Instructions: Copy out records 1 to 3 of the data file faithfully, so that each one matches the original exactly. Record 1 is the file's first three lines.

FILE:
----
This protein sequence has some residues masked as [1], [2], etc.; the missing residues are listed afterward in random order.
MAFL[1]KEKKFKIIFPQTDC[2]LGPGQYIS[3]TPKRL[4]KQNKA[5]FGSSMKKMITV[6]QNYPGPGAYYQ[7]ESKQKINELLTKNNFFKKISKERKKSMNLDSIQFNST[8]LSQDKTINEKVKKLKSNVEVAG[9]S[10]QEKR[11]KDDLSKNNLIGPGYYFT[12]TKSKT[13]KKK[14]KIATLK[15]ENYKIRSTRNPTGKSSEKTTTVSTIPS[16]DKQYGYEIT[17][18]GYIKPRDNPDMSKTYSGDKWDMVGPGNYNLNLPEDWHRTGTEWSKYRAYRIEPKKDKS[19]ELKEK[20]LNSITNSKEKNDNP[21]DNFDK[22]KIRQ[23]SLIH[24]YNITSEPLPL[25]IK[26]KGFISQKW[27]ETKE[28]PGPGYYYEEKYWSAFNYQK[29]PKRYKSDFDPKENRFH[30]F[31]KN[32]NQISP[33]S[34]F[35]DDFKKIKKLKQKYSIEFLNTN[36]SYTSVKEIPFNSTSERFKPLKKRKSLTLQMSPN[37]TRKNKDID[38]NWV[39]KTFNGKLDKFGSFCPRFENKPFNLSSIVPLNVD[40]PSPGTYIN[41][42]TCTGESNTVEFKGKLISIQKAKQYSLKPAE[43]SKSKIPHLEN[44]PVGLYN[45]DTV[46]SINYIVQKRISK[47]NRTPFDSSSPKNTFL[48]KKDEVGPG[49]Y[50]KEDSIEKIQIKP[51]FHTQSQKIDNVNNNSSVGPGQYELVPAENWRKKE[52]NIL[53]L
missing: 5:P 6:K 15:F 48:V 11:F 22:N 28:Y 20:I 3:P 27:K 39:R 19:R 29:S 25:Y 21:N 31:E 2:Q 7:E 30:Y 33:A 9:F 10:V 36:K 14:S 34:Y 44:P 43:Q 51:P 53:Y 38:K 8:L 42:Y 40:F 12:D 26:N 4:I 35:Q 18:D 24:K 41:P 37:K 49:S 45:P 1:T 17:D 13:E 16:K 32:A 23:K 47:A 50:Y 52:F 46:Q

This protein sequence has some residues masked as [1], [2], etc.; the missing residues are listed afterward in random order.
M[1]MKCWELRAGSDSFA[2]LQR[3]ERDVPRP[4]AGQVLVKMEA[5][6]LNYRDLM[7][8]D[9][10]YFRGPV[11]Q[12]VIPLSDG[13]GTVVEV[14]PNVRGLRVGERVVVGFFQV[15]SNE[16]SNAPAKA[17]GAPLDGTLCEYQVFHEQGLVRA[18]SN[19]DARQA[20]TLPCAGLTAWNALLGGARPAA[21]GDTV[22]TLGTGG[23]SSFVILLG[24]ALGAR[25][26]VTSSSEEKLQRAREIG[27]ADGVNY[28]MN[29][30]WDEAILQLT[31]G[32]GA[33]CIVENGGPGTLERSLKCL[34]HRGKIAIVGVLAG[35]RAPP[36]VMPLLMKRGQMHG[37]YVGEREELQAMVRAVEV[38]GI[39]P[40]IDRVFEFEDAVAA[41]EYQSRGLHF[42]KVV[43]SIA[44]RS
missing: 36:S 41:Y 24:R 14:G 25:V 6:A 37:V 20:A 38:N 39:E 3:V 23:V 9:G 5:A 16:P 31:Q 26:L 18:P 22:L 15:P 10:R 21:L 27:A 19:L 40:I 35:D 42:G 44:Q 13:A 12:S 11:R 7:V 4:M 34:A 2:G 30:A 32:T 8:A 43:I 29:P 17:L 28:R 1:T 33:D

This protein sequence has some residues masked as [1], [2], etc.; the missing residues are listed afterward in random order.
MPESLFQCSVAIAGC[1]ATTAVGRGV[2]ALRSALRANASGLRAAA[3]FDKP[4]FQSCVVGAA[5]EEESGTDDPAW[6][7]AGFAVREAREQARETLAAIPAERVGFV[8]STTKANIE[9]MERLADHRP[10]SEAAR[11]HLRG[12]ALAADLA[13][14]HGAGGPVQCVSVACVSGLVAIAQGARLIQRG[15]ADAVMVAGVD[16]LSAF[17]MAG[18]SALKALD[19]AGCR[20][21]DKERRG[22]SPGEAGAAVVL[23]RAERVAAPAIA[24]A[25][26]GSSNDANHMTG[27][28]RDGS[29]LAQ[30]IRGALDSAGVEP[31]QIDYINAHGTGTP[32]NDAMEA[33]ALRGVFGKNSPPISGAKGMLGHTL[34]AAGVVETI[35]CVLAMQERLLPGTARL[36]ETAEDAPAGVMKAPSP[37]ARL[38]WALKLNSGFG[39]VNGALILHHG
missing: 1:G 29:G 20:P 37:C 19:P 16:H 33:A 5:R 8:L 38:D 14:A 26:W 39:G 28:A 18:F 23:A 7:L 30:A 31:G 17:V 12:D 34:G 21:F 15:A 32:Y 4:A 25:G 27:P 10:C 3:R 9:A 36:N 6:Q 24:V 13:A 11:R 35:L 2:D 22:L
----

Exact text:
This protein sequence has some residues masked as [1], [2], etc.; the missing residues are listed afterward in random order.
MAFL[1]KEKKFKIIFPQTDC[2]LGPGQYIS[3]TPKRL[4]KQNKA[5]FGSSMKKMITV[6]QNYPGPGAYYQ[7]ESKQKINELLTKNNFFKKISKERKKSMNLDSIQFNST[8]LSQDKTINEKVKKLKSNVEVAG[9]S[10]QEKR[11]KDDLSKNNLIGPGYYFT[12]TKSKT[13]KKK[14]KIATLK[15]ENYKIRSTRNPTGKSSEKTTTVSTIPS[16]DKQYGYEIT[17][18]GYIKPRDNPDMSKTYSGDKWDMVGPGNYNLNLPEDWHRTGTEWSKYRAYRIEPKKDKS[19]ELKEK[20]LNSITNSKEKNDNP[21]DNFDK[22]KIRQ[23]SLIH[24]YNITSEPLPL[25]IK[26]KGFISQKW[27]ETKE[28]PGPGYYYEEKYWSAFNYQK[29]PKRYKSDFDPKENRFH[30]F[31]KN[32]NQISP[33]S[34]F[35]DDFKKIKKLKQKYSIEFLNTN[36]SYTSVKEIPFNSTSERFKPLKKRKSLTLQMSPN[37]TRKNKDID[38]NWV[39]KTFNGKLDKFGSFCPRFENKPFNLSSIVPLNVD[40]PSPGTYIN[41][42]TCTGESNTVEFKGKLISIQKAKQYSLKPAE[43]SKSKIPHLEN[44]PVGLYN[45]DTV[46]SINYIVQKRISK[47]NRTPFDSSSPKNTFL[48]KKDEVGPG[49]Y[50]KEDSIEKIQIKP[51]FHTQSQKIDNVNNNSSVGPGQYELVPAENWRKKE[52]NIL[53]L
missing: 5:P 6:K 15:F 48:V 11:F 22:N 28:Y 20:I 3:P 27:K 39:R 19:R 29:S 25:Y 21:N 31:E 2:Q 7:E 30:Y 33:A 9:F 10:V 36:K 14:S 34:Y 44:P 43:Q 51:P 53:Y 38:K 8:L 42:Y 40:F 12:D 26:N 4:I 35:Q 18:D 24:K 41:P 37:K 49:S 45:P 1:T 17:D 13:E 16:K 32:A 23:K 47:A 50:Y 52:F 46:Q

This protein sequence has some residues masked as [1], [2], etc.; the missing residues are listed afterward in random order.
M[1]MKCWELRAGSDSFA[2]LQR[3]ERDVPRP[4]AGQVLVKMEA[5][6]LNYRDLM[7][8]D[9][10]YFRGPV[11]Q[12]VIPLSDG[13]GTVVEV[14]PNVRGLRVGERVVVGFFQV[15]SNE[16]SNAPAKA[17]GAPLDGTLCEYQVFHEQGLVRA[18]SN[19]DARQA[20]TLPCAGLTAWNALLGGARPAA[21]GDTV[22]TLGTGG[23]SSFVILLG[24]ALGAR[25][26]VTSSSEEKLQRAREIG[27]ADGVNY[28]MN[29][30]WDEAILQLT[31]G[32]GA[33]CIVENGGPGTLERSLKCL[34]HRGKIAIVGVLAG[35]RAPP[36]VMPLLMKRGQMHG[37]YVGEREELQAMVRAVEV[38]GI[39]P[40]IDRVFEFEDAVAA[41]EYQSRGLHF[42]KVV[43]SIA[44]RS
missing: 36:S 41:Y 24:R 14:G 25:V 6:A 37:V 20:A 38:N 39:E 3:V 23:V 9:G 5:A 16:P 31:Q 26:L 18:P 22:L 15:P 10:R 21:L 27:A 19:L 40:I 35:D 42:G 44:Q 13:A 12:S 11:R 7:V 4:M 34:A 2:G 30:A 32:T 8:A 43:I 29:P 17:L 28:R 1:T 33:D

This protein sequence has some residues masked as [1], [2], etc.; the missing residues are listed afterward in random order.
MPESLFQCSVAIAGC[1]ATTAVGRGV[2]ALRSALRANASGLRAAA[3]FDKP[4]FQSCVVGAA[5]EEESGTDDPAW[6][7]AGFAVREAREQARETLAAIPAERVGFV[8]STTKANIE[9]MERLADHRP[10]SEAAR[11]HLRG[12]ALAADLA[13][14]HGAGGPVQCVSVACVSGLVAIAQGARLIQRG[15]ADAVMVAGVD[16]LSAF[17]MAG[18]SALKALD[19]AGCR[20][21]DKERRG[22]SPGEAGAAVVL[23]RAERVAAPAIA[24]A[25][26]GSSNDANHMTG[27][28]RDGS[29]LAQ[30]IRGALDSAGVEP[31]QIDYINAHGTGTP[32]NDAMEA[33]ALRGVFGKNSPPISGAKGMLGHTL[34]AAGVVETI[35]CVLAMQERLLPGTARL[36]ETAEDAPAGVMKAPSP[37]ARL[38]WALKLNSGFG[39]VNGALILHHG
missing: 1:G 29:G 20:P 37:C 19:P 16:H 33:A 5:R 8:L 38:D 14:A 26:W 39:G 28:A 18:F 23:A 7:L 30:A 31:G 17:V 12:D 34:G 21:F 15:A 32:Y 4:A 25:G 27:P 10:C 3:R 9:A 36:N 6:Q 24:V 13:A 11:R 35:L 2:D 22:L